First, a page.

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Drill digs hole marking start of Deep Rock Tunnel project

FORT WAYNE, Ind. (WANE) Work on the biggest utility project in the city's history officially started Tuesday morning.

A large drill broke into the ground, creating a hole 75 feet deep near the intersection of Glasgow and Dwenger Avenues, east of downtown.

"We're actually going down," Program Manager TJ Short explained. "Up to this point we've been moving dirt around to get everything spread out, leveled, and prepared."

"Today, they're actually excavating through the soil portion, which is about 70 feet and then we're excavating about 5 feet into the limestone bedrock," Todd Webster from CH2M Hill added.

After the hole is cleared and reinforced, the attention turns to the machine that will create the 5-mile long Deep Rock tunnel. That tunnel will collect 90% of sewer overflow that otherwise goes to the St. Marys and Maumee Rivers. It will run from Foster Park to the Water Pollution complex at an angle so the water will flow one direction.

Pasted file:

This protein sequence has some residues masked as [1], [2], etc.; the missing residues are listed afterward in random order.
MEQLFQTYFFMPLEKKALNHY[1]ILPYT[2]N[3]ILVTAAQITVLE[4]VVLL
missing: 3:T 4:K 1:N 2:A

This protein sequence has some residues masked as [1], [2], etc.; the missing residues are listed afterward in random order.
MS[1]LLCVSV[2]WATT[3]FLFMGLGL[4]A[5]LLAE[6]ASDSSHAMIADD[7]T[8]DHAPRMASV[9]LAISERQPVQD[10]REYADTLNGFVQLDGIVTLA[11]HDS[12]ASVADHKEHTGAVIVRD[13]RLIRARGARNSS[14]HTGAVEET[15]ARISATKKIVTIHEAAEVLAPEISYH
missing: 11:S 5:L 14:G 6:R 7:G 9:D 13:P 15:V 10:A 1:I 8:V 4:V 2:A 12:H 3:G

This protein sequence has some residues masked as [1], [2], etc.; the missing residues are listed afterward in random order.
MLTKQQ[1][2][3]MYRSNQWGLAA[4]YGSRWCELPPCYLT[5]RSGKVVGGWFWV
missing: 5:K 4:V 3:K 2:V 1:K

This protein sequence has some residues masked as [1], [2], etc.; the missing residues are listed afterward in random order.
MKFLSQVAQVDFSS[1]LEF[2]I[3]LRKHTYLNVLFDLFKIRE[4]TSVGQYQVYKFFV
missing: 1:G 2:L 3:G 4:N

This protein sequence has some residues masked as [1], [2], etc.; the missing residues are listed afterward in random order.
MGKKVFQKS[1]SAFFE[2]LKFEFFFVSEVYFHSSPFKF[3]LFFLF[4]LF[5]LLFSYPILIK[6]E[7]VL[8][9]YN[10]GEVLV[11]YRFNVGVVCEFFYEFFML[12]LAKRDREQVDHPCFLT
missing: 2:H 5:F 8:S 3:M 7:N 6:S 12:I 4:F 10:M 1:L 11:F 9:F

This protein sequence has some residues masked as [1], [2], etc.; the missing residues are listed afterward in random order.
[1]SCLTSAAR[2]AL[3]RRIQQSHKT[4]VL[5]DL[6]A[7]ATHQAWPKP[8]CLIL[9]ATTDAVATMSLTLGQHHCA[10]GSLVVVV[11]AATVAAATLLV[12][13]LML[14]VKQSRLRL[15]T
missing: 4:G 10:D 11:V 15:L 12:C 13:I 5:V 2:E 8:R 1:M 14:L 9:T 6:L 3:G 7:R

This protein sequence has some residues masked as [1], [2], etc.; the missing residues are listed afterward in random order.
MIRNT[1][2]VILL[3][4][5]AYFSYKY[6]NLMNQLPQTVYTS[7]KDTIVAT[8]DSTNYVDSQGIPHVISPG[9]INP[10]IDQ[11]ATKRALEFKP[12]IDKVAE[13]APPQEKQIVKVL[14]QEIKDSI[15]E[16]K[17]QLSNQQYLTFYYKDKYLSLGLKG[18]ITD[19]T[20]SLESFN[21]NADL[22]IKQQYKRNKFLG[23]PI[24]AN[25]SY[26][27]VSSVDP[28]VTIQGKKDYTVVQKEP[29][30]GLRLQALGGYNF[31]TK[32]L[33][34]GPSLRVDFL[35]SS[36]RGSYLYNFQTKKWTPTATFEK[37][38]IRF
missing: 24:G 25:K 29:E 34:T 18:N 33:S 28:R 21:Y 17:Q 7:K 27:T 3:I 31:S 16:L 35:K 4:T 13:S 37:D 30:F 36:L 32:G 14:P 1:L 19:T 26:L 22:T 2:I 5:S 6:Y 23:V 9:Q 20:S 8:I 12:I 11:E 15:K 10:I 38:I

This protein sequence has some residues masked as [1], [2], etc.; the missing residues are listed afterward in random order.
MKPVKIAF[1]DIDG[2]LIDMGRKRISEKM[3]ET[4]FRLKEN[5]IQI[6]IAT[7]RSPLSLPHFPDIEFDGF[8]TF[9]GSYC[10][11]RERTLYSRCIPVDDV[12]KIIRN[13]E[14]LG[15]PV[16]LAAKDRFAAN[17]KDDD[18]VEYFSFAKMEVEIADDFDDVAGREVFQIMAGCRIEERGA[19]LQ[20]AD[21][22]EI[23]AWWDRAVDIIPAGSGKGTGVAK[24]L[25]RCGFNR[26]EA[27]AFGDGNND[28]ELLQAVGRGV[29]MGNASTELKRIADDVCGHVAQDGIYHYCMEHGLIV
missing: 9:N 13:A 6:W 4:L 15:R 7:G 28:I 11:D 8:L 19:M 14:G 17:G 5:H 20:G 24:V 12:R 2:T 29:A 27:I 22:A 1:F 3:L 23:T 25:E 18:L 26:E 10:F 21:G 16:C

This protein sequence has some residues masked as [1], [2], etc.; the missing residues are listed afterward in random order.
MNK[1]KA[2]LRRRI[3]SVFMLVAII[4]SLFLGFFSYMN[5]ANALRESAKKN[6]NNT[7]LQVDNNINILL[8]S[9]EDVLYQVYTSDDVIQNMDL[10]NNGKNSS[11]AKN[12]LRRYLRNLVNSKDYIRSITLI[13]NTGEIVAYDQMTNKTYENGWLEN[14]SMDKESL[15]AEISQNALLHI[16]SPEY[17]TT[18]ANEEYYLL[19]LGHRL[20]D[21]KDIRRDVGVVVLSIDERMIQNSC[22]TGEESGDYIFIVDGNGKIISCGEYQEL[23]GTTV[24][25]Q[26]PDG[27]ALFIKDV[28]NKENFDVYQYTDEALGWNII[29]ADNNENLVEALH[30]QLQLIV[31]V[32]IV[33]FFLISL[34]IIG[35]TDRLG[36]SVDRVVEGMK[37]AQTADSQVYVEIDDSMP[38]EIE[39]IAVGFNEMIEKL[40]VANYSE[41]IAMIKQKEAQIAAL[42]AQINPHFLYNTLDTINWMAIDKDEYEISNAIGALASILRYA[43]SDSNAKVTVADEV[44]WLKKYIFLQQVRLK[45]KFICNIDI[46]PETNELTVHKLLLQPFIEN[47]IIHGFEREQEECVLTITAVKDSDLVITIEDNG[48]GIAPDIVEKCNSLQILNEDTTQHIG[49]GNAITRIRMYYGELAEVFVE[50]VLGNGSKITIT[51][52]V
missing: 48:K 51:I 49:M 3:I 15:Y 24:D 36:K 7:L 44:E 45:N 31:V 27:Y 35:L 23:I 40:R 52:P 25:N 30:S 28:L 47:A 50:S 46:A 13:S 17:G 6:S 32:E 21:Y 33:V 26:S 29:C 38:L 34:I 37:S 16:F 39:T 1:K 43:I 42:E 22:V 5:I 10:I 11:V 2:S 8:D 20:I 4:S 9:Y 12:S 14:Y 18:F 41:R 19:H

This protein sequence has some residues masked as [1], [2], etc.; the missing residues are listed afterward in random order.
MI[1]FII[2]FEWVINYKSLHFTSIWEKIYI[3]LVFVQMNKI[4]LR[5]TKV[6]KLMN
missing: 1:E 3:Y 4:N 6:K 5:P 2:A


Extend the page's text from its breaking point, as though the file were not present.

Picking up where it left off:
The goal of the project: cleaning up river water and prevent flooding in streets and homes.

It will take years to complete, but there is now proof work is underway.

"It's exciting," Short said enthusiastically. "You know, construction... it's the most fun part of the project. It's the most exciting part, no doubt."

The word "exciting" was expressed by many at the project site Wednesday. The workers know it's the biggest project in the city's history and are aware of the effect it will have on the community.

"It's exciting," Webster also said. "The whole goal again is improving the environment, improving the water quality of the rivers, so we're excited to be a part of that."

Tunneling will begin in 2018. The system is expected to operational in 2023.


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